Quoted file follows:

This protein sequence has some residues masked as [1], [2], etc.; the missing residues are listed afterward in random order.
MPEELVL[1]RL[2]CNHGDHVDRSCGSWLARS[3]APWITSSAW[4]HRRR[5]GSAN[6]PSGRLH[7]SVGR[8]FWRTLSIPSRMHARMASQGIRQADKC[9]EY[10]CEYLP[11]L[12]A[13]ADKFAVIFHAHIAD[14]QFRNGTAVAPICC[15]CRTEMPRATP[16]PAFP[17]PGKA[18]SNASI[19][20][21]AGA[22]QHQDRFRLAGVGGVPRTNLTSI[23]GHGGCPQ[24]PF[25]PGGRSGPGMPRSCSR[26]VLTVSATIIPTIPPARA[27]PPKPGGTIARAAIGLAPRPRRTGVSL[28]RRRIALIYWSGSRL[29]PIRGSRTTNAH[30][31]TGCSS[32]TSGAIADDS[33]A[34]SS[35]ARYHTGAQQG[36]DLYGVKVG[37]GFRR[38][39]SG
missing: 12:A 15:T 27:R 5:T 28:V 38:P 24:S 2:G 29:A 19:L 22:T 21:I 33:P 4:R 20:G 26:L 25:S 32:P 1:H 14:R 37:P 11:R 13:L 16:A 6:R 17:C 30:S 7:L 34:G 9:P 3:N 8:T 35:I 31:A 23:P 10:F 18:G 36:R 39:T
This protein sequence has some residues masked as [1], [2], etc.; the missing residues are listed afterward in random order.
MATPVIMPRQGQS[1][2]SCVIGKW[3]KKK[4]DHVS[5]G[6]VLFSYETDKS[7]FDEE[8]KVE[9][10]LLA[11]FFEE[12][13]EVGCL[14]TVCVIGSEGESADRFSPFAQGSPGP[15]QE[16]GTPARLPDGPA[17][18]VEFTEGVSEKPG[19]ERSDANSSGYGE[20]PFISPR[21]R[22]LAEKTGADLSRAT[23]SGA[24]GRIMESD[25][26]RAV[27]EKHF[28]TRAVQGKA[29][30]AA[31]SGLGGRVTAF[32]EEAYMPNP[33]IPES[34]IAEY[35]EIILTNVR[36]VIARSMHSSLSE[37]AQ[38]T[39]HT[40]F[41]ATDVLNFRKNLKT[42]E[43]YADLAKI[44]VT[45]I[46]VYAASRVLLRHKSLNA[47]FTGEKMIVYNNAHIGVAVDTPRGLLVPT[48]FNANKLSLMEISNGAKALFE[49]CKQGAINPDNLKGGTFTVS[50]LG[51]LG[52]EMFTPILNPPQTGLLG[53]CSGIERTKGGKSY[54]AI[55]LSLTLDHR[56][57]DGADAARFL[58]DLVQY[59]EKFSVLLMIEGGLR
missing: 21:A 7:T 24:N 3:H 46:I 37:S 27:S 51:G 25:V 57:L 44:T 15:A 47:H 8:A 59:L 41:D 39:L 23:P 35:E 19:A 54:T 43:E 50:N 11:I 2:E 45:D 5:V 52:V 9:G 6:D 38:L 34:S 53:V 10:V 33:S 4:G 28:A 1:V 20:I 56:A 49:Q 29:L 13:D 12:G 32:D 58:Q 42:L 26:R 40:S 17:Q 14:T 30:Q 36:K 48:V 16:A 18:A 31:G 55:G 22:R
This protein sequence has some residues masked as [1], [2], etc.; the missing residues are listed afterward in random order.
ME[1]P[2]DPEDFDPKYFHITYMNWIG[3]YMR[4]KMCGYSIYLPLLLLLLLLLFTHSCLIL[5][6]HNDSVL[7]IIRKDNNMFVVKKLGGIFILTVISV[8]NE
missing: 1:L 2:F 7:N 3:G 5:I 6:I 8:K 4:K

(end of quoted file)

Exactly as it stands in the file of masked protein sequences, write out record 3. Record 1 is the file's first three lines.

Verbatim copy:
This protein sequence has some residues masked as [1], [2], etc.; the missing residues are listed afterward in random order.
ME[1]P[2]DPEDFDPKYFHITYMNWIG[3]YMR[4]KMCGYSIYLPLLLLLLLLLFTHSCLIL[5][6]HNDSVL[7]IIRKDNNMFVVKKLGGIFILTVISV[8]NE
missing: 1:L 2:F 7:N 3:G 5:I 6:I 8:K 4:K